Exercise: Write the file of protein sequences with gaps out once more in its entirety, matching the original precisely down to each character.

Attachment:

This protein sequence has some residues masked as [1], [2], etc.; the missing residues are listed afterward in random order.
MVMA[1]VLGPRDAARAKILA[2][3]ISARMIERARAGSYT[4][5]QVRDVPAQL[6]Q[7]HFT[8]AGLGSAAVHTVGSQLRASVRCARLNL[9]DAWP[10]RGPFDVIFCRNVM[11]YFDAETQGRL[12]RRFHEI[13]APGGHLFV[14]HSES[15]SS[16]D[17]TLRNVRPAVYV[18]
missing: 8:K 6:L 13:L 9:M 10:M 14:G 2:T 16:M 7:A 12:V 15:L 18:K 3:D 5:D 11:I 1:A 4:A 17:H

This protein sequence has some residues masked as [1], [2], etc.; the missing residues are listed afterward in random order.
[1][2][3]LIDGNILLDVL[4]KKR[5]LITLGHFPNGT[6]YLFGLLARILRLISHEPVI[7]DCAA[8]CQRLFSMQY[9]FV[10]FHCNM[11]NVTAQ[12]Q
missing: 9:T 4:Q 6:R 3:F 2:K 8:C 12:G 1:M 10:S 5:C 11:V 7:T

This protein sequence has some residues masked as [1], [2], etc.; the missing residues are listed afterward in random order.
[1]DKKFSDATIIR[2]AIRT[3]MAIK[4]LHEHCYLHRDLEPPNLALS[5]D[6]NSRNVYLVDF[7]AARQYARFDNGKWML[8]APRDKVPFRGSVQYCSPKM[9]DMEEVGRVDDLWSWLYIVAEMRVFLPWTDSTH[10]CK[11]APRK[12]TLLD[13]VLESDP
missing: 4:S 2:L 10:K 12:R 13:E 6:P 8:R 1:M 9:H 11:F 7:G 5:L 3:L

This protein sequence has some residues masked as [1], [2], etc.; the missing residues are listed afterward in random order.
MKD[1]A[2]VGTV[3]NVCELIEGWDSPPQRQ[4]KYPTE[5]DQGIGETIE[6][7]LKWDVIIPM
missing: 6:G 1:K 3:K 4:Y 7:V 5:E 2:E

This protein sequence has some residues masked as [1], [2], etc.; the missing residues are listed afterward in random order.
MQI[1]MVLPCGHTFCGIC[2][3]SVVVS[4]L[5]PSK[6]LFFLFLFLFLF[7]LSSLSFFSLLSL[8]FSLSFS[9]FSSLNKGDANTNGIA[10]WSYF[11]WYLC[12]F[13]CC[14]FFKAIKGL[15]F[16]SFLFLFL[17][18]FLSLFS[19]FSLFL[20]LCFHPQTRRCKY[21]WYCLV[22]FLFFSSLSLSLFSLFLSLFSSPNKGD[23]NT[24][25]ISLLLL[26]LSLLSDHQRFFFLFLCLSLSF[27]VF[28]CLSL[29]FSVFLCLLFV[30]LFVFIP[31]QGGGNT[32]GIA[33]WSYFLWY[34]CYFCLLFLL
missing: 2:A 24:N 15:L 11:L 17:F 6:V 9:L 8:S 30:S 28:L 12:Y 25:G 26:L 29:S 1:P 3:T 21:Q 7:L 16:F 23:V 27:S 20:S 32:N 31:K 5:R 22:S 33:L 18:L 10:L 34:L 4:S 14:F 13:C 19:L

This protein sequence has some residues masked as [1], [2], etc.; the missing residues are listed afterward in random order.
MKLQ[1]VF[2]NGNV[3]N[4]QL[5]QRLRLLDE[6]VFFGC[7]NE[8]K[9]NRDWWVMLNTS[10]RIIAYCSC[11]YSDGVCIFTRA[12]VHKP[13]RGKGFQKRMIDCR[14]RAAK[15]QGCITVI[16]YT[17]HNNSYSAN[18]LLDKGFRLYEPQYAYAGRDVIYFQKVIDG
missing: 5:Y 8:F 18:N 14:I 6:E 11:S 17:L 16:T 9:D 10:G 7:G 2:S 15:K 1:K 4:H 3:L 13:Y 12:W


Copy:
This protein sequence has some residues masked as [1], [2], etc.; the missing residues are listed afterward in random order.
MVMA[1]VLGPRDAARAKILA[2][3]ISARMIERARAGSYT[4][5]QVRDVPAQL[6]Q[7]HFT[8]AGLGSAAVHTVGSQLRASVRCARLNL[9]DAWP[10]RGPFDVIFCRNVM[11]YFDAETQGRL[12]RRFHEI[13]APGGHLFV[14]HSES[15]SS[16]D[17]TLRNVRPAVYV[18]
missing: 8:K 6:L 13:L 9:M 10:M 14:G 2:T 16:M 7:A 12:V 15:L 18:K 3:D 5:D 11:I 1:A 4:A 17:H

This protein sequence has some residues masked as [1], [2], etc.; the missing residues are listed afterward in random order.
[1][2][3]LIDGNILLDVL[4]KKR[5]LITLGHFPNGT[6]YLFGLLARILRLISHEPVI[7]DCAA[8]CQRLFSMQY[9]FV[10]FHCNM[11]NVTAQ[12]Q
missing: 9:T 4:Q 6:R 3:F 2:K 8:C 12:G 1:M 10:S 5:C 11:V 7:T

This protein sequence has some residues masked as [1], [2], etc.; the missing residues are listed afterward in random order.
[1]DKKFSDATIIR[2]AIRT[3]MAIK[4]LHEHCYLHRDLEPPNLALS[5]D[6]NSRNVYLVDF[7]AARQYARFDNGKWML[8]APRDKVPFRGSVQYCSPKM[9]DMEEVGRVDDLWSWLYIVAEMRVFLPWTDSTH[10]CK[11]APRK[12]TLLD[13]VLESDP
missing: 4:S 2:L 10:K 12:R 13:E 6:P 8:R 1:M 9:H 11:F 7:G 5:L 3:L

This protein sequence has some residues masked as [1], [2], etc.; the missing residues are listed afterward in random order.
MKD[1]A[2]VGTV[3]NVCELIEGWDSPPQRQ[4]KYPTE[5]DQGIGETIE[6][7]LKWDVIIPM
missing: 6:G 1:K 3:K 4:Y 7:V 5:E 2:E

This protein sequence has some residues masked as [1], [2], etc.; the missing residues are listed afterward in random order.
MQI[1]MVLPCGHTFCGIC[2][3]SVVVS[4]L[5]PSK[6]LFFLFLFLFLF[7]LSSLSFFSLLSL[8]FSLSFS[9]FSSLNKGDANTNGIA[10]WSYF[11]WYLC[12]F[13]CC[14]FFKAIKGL[15]F[16]SFLFLFL[17][18]FLSLFS[19]FSLFL[20]LCFHPQTRRCKY[21]WYCLV[22]FLFFSSLSLSLFSLFLSLFSSPNKGD[23]NT[24][25]ISLLLL[26]LSLLSDHQRFFFLFLCLSLSF[27]VF[28]CLSL[29]FSVFLCLLFV[30]LFVFIP[31]QGGGNT[32]GIA[33]WSYFLWY[34]CYFCLLFLL
missing: 2:A 24:N 15:L 11:L 17:F 6:V 9:L 8:S 30:S 28:L 12:Y 25:G 26:L 29:S 1:P 3:T 21:Q 7:L 16:F 23:V 27:S 20:S 32:N 31:K 5:R 22:S 33:L 18:L 10:L 34:L 4:S 14:F 13:C 19:L

This protein sequence has some residues masked as [1], [2], etc.; the missing residues are listed afterward in random order.
MKLQ[1]VF[2]NGNV[3]N[4]QL[5]QRLRLLDE[6]VFFGC[7]NE[8]K[9]NRDWWVMLNTS[10]RIIAYCSC[11]YSDGVCIFTRA[12]VHKP[13]RGKGFQKRMIDCR[14]RAAK[15]QGCITVI[16]YT[17]HNNSYSAN[18]LLDKGFRLYEPQYAYAGRDVIYFQKVIDG
missing: 5:Y 8:F 18:N 14:I 6:E 11:S 17:L 16:T 9:D 10:G 7:G 2:S 15:K 1:K 4:H 3:L 13:Y 12:W